Some authors are much more comfortable giving up their own control of the property in order to have greater distribution via a major or mid-level publisher. I’ve done both, and unless the publisher is willing to invest an inordinate (and probably disproportionate) amount of effort into promoting your particular book over everyone else’s at their company, you can do just as well or better on your own.
The key, though, is to be thoroughly professional, in terms of writing, editing, proofreading, cover design, and presentation. If you aren’t willing or able to do all of these things in a top-shelf manner, you will likely end up with a less-than-professional product. Customers can smell a bad product a mile away and you won’t do well with it. In that case, you might be better off looking to sign a contract with a small or mid-level publisher (at least to start), and let them handle it. But be aware that the competition for such spots only gets more intense every day.
Save your fork and plate for pie, folks! It’s time for our favorite part of the interview:
The Sludge Pile Lightning Challenge!
Van, your challenge, should you choose to accept it, is to re-write the following text in the style of your favorite author. This text has been taken directly from the user manual of the Holmes HEH8031 Space Heater:
This heater is hot when in use. To avoid burns, do not let bare skin touch hot surfaces. If provided, use handles when moving the heater. Keep combustible materials, such as furniture, pillows, bedding, papers, clothes, and curtains at least 3 feet (0.9 m) from the front of the heater and keep them away from the sides and rear. Extreme caution is necessary when any heater is used by or near children or invalids and whenever the heater is left operating and unattended.
Van has chosen to write in the style of Roger Zelazny.
The baying of the hounds roused me from my nap on the sofa. Instinctively I looked about the room for a weapon, or anything that could be used that way.
Louder, now. The dogs were outside the mansion but seemed to be approaching rapidly.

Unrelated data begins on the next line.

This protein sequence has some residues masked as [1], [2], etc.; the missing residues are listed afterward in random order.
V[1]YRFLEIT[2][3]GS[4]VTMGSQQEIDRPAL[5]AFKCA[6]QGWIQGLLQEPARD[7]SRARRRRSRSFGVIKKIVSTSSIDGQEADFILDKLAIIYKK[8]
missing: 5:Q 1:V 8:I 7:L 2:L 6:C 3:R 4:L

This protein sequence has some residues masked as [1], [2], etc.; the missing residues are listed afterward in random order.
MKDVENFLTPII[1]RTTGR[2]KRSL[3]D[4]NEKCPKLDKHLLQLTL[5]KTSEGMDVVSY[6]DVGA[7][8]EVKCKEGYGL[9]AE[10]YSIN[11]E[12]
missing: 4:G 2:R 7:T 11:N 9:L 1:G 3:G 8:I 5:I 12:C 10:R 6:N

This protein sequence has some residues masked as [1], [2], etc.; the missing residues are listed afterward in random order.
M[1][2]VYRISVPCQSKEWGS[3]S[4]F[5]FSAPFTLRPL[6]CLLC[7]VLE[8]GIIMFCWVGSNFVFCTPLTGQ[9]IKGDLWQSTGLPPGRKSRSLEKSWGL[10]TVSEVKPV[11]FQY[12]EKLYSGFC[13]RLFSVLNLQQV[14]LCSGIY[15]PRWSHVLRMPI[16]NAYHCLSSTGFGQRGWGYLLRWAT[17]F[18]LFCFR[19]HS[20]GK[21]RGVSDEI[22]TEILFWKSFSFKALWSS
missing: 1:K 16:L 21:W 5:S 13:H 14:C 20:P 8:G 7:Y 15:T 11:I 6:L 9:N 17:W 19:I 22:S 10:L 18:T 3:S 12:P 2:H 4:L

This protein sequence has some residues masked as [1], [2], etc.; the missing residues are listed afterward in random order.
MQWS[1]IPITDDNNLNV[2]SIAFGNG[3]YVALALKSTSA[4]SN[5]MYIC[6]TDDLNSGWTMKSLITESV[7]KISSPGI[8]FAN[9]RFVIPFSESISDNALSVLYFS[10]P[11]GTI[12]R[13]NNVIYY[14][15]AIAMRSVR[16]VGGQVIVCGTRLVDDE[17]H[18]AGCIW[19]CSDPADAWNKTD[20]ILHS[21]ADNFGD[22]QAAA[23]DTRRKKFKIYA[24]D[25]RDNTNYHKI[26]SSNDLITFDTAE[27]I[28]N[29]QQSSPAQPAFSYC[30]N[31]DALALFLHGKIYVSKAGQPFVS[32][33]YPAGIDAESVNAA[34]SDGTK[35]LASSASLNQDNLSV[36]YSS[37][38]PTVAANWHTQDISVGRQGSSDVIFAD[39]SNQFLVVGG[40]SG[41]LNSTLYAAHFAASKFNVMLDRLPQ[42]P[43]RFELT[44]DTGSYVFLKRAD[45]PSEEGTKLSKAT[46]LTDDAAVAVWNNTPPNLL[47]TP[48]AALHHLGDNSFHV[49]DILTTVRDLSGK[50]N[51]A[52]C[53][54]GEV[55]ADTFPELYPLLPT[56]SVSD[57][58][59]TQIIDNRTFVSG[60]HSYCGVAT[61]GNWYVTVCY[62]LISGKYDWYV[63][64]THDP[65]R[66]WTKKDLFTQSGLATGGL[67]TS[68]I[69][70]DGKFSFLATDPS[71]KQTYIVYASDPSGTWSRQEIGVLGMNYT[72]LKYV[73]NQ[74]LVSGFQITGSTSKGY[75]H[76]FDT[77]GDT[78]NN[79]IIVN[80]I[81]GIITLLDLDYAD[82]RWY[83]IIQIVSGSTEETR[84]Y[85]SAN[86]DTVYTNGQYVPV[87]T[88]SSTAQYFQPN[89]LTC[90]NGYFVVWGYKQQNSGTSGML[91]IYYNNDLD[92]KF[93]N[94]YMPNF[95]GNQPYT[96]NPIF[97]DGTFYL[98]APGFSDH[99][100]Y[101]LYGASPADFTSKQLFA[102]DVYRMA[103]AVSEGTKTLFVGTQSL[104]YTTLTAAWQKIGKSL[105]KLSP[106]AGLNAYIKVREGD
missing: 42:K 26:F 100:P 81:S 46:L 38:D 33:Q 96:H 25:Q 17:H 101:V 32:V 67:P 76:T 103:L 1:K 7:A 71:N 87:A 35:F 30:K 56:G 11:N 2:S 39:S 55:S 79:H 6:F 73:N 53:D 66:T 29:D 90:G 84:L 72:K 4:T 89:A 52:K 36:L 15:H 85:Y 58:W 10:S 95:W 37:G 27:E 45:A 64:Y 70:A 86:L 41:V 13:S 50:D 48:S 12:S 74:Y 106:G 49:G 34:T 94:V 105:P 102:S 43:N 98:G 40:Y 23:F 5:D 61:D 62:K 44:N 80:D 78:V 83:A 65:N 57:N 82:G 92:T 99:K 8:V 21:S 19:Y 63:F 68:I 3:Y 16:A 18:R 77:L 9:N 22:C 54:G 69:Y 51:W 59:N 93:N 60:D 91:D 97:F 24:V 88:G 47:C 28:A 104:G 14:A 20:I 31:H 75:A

No weapons lay within reach. My sister had done a fine job of clearing out the library before she left me there, hours earlier. All I could see were books—books she likely had never cracked open a single time. Nothing else on the walls; no ceremonial or antique swords, no fireplace pokers; not even a letter-opener.
The dogs were right outside the French doors now, and I suspected its framed glass panels would scarcely check their advance.
Nothing to use to hold them back. Nothing, nothing….
There. On the floor behind the sofa.
Flora had left the space heater running but unattended, despite the obvious warnings on its label to avoid doing such a thing.
Quickly I snatched it up, holding it by the cord, allowing it to dangle in front of me. Carefully I swung it about, revving up in speed. It was about a foot square, made of metal and plastic, and blazing hot. I’d noticed the label cautioned users to avoid allowing it to touch bare skin.
I intended to touch some skin with it very soon now.
In a crash, the dogs came barreling through the French doors, sending a shower of glass shards at me. I could see them now, and they weren’t actually dogs, but some kind of twisted demon creatures on four legs, shot straight out of Shadow.
Fangs bared, they advanced.
Shielding my face from the still-flying glass fragments with my left arm, I swung the heater out wildly with my right.
They leapt backwards, out of the way, then whined and snapped at me. I swung the heater again.
The creatures must have been sensitive to heat. I hadn’t made actual contact with any of them before they yipped at me one final time, turned-tail, and retreated back through the jagged opening they’d just created.
I looked at the little heater dangling by its cord in my right hand, and I smiled. Those creatures should’ve known to use extreme caution when near a Holmes HEH8031. But of course they couldn’t read. And, this time, it had cost them.
Photos courtesy of Van Allen Plexico, Allyson Brooks, The Auburn Alumni Association, MezcoToys.com, and TVTropes.org.
Post updated July 23, 2019.